Oct 13 '14 at 15:14
  • 1
    I've added a tabular presentation — code and data. If you don't like it, please remove it (rollback the edit). Tweak to suit yourself. I find it more legible than your output (give or take the choice of [[]] to surround strings), but it doesn't have the markers to indicate that the result is the same or different. Oct 13 '14 at 15:29
11
  1. dirname outputs . if its parameter doesn't contain a slash /, so emulating dirname with parameter substitution does not yield the same results depending on the input.

  2. basename takes a suffix as second parameter which will also remove this component from the filename. You can emulate this as well using parameter substitution but since you cannot do both at once it is not as brief as when using basename.

  3. Using either dirname or basename require a subshell since they are not shell builtins, so the parameter substitution will be faster, especially when calling them in a loop (as you have shown).

  4. I have seen basename in different locations on different systems (/usr/bin, /bin) so if you have to use absolute paths in your script for some reason it might break since it cannot find the executable.

So, yes, there are some things to consider and depending on situation and input I use both methods.

EDIT: Both dirname and basename are actually available as bash loadable builtins under examples/loadables in the source tree and can be enabled (once compiled) using

enable -f /path/to/dirname dirname
enable -f /path/to/basename basename
0
7

The main pitfall in using variable substitutions is that they can be difficult to read and support.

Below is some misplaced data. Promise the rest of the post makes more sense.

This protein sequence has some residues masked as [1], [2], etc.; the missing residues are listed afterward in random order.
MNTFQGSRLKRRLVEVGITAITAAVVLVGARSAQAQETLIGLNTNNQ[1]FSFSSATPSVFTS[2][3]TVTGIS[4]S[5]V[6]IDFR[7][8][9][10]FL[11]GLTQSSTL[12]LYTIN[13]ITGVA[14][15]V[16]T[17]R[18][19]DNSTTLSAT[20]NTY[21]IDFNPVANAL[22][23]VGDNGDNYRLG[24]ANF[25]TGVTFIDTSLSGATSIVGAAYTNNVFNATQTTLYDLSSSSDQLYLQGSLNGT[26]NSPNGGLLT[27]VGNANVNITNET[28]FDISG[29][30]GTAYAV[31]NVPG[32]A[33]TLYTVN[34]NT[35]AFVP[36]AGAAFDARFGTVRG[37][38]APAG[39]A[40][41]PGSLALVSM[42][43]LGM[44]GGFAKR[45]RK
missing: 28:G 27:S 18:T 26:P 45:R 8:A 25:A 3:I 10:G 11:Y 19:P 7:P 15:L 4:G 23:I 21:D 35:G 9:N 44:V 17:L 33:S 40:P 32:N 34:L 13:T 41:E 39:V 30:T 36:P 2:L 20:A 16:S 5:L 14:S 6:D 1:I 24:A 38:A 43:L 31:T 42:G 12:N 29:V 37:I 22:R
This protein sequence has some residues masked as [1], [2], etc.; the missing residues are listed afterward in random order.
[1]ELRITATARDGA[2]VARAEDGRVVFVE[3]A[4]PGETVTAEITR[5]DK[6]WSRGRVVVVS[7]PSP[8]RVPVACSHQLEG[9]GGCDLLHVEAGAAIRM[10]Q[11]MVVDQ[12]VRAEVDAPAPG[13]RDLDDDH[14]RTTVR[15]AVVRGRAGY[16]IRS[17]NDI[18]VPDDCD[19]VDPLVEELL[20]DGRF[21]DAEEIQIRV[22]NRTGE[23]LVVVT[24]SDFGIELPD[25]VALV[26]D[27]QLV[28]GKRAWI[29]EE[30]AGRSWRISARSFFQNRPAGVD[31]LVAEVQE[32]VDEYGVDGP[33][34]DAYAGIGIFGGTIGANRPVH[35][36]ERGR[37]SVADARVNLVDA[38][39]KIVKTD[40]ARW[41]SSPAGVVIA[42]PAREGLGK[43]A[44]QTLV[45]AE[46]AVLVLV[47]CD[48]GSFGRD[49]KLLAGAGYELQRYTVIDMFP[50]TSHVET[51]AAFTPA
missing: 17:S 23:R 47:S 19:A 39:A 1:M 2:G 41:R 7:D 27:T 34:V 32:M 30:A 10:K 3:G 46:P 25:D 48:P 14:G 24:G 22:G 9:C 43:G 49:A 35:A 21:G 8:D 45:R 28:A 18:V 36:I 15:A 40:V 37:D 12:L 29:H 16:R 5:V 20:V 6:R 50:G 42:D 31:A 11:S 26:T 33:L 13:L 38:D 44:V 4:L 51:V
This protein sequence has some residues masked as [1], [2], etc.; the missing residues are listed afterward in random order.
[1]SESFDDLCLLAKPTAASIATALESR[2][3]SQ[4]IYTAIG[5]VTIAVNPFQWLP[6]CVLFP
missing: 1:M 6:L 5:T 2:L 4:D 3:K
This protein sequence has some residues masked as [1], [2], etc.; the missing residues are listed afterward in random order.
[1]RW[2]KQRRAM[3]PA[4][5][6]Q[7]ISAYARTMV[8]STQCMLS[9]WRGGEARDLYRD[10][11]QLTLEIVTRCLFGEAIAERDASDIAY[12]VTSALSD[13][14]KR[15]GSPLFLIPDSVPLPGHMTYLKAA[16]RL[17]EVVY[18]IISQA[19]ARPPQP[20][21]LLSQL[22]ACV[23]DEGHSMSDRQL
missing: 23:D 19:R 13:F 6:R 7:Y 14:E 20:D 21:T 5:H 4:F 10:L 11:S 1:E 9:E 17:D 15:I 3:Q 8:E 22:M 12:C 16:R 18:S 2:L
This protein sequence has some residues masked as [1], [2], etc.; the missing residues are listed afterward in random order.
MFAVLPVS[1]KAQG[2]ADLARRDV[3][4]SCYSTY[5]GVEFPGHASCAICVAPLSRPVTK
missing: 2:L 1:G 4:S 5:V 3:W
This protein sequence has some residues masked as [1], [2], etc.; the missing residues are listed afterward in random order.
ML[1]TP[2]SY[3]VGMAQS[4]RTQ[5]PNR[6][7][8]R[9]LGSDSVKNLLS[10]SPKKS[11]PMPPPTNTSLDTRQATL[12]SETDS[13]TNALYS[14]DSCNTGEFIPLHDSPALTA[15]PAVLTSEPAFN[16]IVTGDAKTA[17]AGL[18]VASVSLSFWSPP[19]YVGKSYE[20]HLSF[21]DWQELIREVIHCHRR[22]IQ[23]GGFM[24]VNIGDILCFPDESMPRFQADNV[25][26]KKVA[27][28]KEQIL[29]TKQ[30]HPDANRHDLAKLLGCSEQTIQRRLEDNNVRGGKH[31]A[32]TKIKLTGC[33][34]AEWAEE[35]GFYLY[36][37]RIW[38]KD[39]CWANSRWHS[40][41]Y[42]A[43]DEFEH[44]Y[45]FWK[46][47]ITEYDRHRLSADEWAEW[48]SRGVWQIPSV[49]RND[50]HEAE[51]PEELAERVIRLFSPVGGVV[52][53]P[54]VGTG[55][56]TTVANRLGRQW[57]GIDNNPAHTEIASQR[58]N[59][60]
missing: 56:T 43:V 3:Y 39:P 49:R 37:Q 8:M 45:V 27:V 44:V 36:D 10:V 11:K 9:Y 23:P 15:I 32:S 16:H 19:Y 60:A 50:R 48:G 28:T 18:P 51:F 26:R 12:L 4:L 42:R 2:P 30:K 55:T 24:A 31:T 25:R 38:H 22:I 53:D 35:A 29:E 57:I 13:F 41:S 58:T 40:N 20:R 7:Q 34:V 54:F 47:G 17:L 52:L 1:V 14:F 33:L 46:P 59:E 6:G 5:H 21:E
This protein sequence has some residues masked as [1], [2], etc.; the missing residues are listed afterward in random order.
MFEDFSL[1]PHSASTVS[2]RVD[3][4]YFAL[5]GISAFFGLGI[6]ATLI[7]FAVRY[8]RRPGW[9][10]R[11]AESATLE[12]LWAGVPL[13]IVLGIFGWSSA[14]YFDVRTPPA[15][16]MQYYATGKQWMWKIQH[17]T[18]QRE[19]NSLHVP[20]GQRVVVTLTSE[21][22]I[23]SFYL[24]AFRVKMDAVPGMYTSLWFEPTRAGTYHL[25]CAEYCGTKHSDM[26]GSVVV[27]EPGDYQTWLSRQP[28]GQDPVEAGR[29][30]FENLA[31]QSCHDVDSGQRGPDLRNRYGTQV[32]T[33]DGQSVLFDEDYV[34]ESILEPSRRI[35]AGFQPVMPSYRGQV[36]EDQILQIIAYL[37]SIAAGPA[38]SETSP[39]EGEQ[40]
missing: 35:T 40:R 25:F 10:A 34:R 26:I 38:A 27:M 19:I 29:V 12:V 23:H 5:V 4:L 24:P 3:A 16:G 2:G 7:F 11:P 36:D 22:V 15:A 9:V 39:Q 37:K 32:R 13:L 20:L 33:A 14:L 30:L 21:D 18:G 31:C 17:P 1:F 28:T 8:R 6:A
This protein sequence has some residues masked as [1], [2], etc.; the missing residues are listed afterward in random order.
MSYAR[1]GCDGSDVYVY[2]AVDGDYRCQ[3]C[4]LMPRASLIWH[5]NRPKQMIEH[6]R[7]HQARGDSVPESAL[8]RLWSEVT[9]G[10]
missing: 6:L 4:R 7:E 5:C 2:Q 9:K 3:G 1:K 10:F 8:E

That is, of course, subjective! Personally I use variable substitutions all over the place. I use read, IFS, and set instead of awk. I use bash regular expressions, and bash extended globbing instead of sed. But that is because:

a) I want performance

b) I am the only person who will ever see these scripts

It is sad to say that many people who have to maintain shell scripts know frightenly little about the language. You have to make a balance decision: which is more important, performance or maintainability? On most occasions you will find that maintainability wins.

You have to admit that basename $0 is fairly obvious, whereas ${0##*/} is fairly obscure

1
  • 1
    +1 You are expanding on the point I made in my comment above so I agree, although I still prefer parameter substitution myself for the obvious performance impact. Readability (and the edge case of dirname foo-no-slash, if you need the behaviour) is the only argument for using the externals in my opinion so I'd still vote against using them. Mar 14 '14 at 10:18